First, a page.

Protection One targets double-selling

Friday, March 1, 2002

TOPEKA, Kan.-Protection One has mailed out more than 700,000 pieces of correspondence to its alarm customers and industry colleagues as part of a campaign to eradicate a security industry scam that has affected thousands of its customers.

Richard Ginsburg, president of Protection One, said the company started noticing a pattern of cancellations about six months ago, where customers reported being told the company had been bought or was going out of business as the reason for their cancellation. Customers said other alarm dealers, claiming that they had bought Protection One or that the company was going out of business, had knocked on their door and duped them into signing
a second monitoring contract.

Many customers discovered they had been scammed only after receiving two monthly monitoring bills or calling Protection One directly to confirm what the dealer had told them. The fraud extended even to company employees, most of whom have Protection One signs in their yards and whom fraudulent dealers visited.

"After we found 100 or 200 of these, we said enough was enough and we launched a pretty aggressive campaign," Ginsburg said.

The campaign has so far included a mailing to more than 600,000 customers,, including a postcard with tips on how to spot this type of fraud, a letter to between 16,000 and 17,000 dealers and others in the security industry, as well as a exhaustive legal campaign.

At press time, Ginsburg said the company had already won settlements, injunctions or judgements against five different companies who had been found to have been defrauding customers; another six to eight cases against companies are currently being carried out, with another dozen or so in the pipeline.

Perpetrators of the fraudulent selling are often former authorized dealers of the company, who are targeting the company's elderly customers, Ginsburg said.

"They are somewhat familiar with the customer and they'll go in and tell them, 'We're here to change your paperwork' or 'We just bought Protection One'there's trust there and they just outright lie to them."

Company officials said although they estimate that the number of affected customers was in the thousands -- cases were spotted mostly in metropolitan areas around the country -- the actual number has been difficult to determine.

"It's a little difficult to pinpoint because sometimes we don't know about it yet," said Robin Lampe, director of corporate communications for Protection One. "We'll find out when they contact their (local Better Business Bureau) or local media and say, 'We're getting double-billed', and we're able to call them and say, 'Here's what's happened and we can help.'"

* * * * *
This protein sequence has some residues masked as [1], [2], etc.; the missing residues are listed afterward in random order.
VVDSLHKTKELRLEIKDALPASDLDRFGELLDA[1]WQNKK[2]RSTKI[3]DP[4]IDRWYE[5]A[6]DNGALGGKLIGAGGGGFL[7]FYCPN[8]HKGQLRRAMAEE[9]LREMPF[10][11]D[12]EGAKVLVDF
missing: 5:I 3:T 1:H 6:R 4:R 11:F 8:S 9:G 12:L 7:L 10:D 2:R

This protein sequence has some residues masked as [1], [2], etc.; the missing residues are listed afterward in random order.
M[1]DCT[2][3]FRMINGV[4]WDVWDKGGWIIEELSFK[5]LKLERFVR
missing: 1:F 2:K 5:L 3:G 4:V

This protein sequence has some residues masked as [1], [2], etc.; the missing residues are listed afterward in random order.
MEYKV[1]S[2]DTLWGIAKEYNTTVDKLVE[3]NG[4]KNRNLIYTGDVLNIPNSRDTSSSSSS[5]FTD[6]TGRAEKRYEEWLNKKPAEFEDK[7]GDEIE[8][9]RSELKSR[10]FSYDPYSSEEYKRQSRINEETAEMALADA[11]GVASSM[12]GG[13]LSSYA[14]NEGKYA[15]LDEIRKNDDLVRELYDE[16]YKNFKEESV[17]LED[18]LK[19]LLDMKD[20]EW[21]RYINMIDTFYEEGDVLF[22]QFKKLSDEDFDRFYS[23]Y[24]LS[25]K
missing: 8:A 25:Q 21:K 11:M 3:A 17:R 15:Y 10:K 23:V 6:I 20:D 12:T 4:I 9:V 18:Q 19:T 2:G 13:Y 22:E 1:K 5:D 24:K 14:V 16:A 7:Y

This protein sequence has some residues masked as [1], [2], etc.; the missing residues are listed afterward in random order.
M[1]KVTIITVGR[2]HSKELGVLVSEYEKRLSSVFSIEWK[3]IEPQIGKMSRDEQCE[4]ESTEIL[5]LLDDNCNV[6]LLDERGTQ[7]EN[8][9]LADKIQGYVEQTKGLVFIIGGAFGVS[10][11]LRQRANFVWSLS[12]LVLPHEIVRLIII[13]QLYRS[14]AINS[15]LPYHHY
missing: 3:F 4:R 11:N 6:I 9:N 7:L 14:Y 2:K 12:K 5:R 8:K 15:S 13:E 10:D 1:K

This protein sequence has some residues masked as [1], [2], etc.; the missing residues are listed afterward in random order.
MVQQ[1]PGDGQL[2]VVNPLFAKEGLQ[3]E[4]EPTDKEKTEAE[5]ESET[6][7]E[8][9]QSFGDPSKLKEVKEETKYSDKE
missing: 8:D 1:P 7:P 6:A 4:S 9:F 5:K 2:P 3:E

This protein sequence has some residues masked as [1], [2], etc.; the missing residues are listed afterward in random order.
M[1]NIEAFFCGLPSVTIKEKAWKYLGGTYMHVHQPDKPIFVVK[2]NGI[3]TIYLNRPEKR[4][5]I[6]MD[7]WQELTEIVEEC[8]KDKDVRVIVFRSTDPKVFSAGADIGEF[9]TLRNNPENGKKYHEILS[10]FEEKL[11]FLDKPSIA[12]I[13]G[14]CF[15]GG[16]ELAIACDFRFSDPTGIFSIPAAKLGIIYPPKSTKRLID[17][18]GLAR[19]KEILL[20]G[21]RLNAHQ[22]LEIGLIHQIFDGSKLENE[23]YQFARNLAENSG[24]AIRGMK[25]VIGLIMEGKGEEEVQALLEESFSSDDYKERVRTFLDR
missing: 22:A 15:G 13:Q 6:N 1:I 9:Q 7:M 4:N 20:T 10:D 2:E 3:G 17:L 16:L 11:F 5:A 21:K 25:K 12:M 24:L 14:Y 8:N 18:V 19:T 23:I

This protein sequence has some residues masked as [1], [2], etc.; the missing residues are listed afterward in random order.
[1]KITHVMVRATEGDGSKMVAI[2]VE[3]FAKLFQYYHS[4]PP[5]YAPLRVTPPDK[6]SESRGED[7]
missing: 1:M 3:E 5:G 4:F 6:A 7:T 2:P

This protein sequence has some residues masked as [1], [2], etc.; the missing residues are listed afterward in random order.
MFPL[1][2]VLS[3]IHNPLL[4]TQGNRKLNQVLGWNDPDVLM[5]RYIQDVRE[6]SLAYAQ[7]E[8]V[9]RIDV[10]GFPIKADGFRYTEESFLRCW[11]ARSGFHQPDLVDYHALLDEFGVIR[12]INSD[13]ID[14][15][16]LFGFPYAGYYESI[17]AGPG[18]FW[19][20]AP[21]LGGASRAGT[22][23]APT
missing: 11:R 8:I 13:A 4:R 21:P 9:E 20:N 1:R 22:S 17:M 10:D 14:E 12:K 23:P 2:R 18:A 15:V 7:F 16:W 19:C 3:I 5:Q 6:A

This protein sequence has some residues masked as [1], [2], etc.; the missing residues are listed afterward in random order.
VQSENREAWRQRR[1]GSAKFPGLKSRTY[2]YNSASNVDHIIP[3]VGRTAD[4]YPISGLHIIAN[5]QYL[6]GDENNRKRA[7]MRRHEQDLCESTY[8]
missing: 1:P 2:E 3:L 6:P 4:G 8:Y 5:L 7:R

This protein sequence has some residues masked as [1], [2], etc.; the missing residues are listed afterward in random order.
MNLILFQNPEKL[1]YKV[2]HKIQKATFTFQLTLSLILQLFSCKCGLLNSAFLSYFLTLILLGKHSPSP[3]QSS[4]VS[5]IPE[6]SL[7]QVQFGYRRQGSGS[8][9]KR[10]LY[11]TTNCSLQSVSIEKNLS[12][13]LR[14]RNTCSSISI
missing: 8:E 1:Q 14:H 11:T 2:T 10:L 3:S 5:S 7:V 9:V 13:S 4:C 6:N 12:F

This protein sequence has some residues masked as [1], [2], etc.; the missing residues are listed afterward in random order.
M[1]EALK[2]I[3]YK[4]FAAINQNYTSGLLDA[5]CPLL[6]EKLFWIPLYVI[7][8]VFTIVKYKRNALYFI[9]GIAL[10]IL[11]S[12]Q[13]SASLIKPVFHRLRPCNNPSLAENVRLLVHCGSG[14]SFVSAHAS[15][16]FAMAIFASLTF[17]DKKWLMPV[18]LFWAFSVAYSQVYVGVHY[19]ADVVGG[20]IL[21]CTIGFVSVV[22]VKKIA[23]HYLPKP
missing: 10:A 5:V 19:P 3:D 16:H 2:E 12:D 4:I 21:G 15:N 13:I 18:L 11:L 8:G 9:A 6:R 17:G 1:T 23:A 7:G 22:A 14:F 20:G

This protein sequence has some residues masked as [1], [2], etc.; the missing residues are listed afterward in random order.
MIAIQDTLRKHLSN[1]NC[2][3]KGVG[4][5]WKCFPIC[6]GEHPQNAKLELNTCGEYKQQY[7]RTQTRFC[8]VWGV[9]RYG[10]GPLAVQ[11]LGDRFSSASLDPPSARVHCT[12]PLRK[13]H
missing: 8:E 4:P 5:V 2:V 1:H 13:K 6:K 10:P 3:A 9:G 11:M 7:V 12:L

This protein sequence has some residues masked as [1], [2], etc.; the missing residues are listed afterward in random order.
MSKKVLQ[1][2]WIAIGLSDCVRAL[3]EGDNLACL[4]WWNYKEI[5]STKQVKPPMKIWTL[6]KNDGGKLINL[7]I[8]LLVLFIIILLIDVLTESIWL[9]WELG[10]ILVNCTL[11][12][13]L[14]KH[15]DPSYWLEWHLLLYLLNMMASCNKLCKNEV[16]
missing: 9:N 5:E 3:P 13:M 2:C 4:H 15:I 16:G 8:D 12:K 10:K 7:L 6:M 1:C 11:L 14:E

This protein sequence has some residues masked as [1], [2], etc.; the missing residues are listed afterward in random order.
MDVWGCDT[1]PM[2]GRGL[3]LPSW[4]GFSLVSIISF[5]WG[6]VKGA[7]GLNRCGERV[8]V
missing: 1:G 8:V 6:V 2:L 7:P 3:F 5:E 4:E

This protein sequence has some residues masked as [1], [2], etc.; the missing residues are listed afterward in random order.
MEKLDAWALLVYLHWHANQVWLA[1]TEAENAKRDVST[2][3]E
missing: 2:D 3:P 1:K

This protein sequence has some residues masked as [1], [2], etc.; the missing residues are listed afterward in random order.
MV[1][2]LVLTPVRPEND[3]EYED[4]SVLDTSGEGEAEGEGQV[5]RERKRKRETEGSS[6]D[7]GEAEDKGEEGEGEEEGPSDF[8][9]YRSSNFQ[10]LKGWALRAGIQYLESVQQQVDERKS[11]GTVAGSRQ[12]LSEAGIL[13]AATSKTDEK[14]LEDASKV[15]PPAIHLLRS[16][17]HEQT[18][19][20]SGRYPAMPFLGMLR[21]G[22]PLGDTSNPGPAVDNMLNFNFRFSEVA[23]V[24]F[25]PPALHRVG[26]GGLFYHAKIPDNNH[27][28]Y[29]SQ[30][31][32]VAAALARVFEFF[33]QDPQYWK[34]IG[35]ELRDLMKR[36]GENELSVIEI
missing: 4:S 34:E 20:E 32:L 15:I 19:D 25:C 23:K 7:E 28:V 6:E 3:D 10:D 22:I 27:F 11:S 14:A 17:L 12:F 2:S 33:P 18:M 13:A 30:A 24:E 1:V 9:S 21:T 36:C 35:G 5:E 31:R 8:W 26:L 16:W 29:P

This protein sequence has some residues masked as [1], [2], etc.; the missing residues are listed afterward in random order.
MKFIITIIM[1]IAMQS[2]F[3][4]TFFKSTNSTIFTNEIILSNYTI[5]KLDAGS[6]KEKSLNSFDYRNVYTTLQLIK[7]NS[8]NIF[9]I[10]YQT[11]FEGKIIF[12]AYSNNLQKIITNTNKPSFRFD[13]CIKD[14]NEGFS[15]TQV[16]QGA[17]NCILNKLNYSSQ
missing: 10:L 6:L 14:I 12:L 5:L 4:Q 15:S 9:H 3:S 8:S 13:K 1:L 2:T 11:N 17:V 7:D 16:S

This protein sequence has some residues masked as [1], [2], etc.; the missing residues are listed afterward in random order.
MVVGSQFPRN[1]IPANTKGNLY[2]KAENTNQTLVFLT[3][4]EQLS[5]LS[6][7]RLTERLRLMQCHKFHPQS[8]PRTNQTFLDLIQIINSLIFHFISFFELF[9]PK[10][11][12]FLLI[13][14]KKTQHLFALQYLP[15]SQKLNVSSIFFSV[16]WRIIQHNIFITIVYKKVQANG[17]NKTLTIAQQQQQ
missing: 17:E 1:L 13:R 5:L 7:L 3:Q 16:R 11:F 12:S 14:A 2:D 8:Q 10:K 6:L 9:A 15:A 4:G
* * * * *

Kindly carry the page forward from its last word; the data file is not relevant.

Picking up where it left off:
To help customers who've been "slammed", Protection One created a specific department that's staffed with lawyers and account acquisition experts to bring back to the fold customers who unknowingly signed a second contract or canceled because of rumors of the company being sold or closing its doors. That help sometimes includes good faith credits to customers or negotiations with other alarm business that have already bought an account, Ginsburg said.

"Clearly this has had an impact on attrition, but how much of an impact this has I'll be able to tell you in six or seven months when we do some quarter to quarter comparisons," Ginsburg said. "We're starting to see a slow down (in cancellations due to the fraud) and we are pretty confident that it will stop at some point in time."

Assistance has come from such places as the Mid-South Better Business Bureau, who has had a file on at least one particular group, known as Discount Alarm Services, since 1997. That company has had more than 35 complaints filed against them from customers in the West Tennessee, North Mississippi and Eastern Arkansas area, said John Myers, president of Mid-South. The bulk of the complaints came sometime last year, he said.

"It appears that they had some relationship with Protection One at one time and when they discontinued that, they took the customer list and they say, 'They're going out of business and you need to switch to us,'" Myers said. Discount Alarm Services has targeted customers of other alarm services, as well, he said.

The company has filed suit against the principles of that company, who also do business as Alarm #1 or Alarm One, former Protection One dealers, but a court-ordered injunction against the group has so far gone unheeded, company officials said. Protection One has sought to have the group held in contempt of court, but as of press time the court, the Chancery Court of Tennessee for the Thirtieth Judicial at Memphis, had not yet issued a citation for contempt. The case against the group is still active.

Local media coverage of these fraudulent alarm dealers -- Protection One has had coverage in markets such as Memphis, Wichita, Nashville, Houston and Phoenix -- has put consumers on alert but also highlighted an unsavory but all too uncommon practice in the industry, Ginsburg said.

"I know for a fact that there are dealer programs out there that are funding accounts from people that have already funded then with other people," Ginsburg said. "If they don't think that what's happening to us isn't going to happen to them, they're kind of in the dark, in my opinion. It's hurting the credibility of the business."